THE Australian Human Rights Commission has alleged the immigration authorities Down Under had denied 38 failed Sri Lankan asylum seekers access to legal advice before sending them back to Sri Lanka.
The failed asylum seekers were flown back involuntarily to Colombo on Thursday after the Australian immigration department deemed they were not genuine refugees.
Australian Human Rights Commission President Gillian Triggs said she was profoundly concerned Australia had employed an ‘enhanced screening process’ in recent months for Sri Lankan boat arrivals.
The latest group of returnees included 38 men, women and children who arrived last week on a boat that reached Geraldton in Western Australia.
Prof Triggs said Australia risked breaching its non-refoulement obligations, which forbid asylum seekers from being returned to countries where they may be persecuted.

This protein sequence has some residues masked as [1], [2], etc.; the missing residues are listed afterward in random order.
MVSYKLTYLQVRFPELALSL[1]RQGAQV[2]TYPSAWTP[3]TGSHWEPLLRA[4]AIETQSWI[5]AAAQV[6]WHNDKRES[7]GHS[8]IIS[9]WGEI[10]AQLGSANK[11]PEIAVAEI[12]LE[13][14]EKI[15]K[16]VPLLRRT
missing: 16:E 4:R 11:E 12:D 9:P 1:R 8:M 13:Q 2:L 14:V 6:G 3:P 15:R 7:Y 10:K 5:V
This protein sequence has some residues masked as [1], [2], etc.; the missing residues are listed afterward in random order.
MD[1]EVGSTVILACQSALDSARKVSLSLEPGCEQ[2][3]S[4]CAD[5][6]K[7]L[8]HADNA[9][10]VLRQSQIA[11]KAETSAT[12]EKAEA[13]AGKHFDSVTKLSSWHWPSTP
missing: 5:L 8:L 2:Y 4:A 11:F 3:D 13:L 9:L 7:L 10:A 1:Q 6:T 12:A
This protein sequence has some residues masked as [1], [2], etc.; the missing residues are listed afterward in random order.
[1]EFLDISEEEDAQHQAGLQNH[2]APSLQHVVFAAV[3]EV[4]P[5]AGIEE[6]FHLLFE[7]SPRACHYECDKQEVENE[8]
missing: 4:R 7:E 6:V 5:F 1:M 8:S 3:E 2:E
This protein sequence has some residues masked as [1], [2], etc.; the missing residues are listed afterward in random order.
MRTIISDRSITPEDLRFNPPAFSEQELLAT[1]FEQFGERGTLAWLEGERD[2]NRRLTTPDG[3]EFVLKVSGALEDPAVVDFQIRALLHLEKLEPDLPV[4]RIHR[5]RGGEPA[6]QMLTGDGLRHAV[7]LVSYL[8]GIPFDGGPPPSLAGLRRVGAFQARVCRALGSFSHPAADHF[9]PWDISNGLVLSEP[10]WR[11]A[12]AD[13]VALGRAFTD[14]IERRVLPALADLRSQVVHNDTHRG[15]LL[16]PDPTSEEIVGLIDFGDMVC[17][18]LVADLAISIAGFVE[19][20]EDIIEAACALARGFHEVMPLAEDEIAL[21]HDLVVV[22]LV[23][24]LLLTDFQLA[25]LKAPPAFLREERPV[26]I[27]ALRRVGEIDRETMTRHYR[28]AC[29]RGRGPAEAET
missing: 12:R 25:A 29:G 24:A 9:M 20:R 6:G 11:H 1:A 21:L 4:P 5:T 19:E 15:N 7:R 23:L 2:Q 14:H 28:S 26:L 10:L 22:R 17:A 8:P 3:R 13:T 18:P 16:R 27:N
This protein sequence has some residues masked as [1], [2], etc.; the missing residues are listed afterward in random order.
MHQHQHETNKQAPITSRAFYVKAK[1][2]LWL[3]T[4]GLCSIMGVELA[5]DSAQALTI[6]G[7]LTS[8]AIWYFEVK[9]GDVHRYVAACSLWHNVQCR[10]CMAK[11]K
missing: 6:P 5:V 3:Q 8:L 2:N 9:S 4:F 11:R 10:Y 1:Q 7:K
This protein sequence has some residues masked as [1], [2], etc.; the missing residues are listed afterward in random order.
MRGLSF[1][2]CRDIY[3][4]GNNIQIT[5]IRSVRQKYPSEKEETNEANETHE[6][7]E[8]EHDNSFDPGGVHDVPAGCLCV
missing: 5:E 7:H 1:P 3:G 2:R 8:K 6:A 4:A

“Asylum seekers may be ‘screened out’ without being provided with access to legal advice or independent review,” she said in a statement on Friday.
Immigration Minister Brendan O’Connor denied Australia was acting in an ‘injudicious manner’.
He said the asylum seekers who were returned did not request legal advice.
“We are ensuring our obligations in accordance with the (United Nations) Refugee Convention are fulfilled,” he told reporters in Adelaide.
O’Connor says 28 other people who arrived on the same boat last week will have their refugee claims assessed.
Sending the boat’s passengers back to their homeland would send a very powerful message to other people considering the dangerous boat journey to Australia that there would be no guarantees of settlement.
Meanwhile, an asylum-seeker boat with 153 people on board was intercepted on Wednesday near Christmas Island.
The boat, carrying the largest number of passengers of any arrival since October 2012, was assisted by an Australian navy vessel after a request for help.
Its 150 passengers and three crew were transferred to Christmas Island for security and health checks.
They will probably be sent to Australia’s offshore processing centres on Nauru and Papua New Guinea’s Manus Island.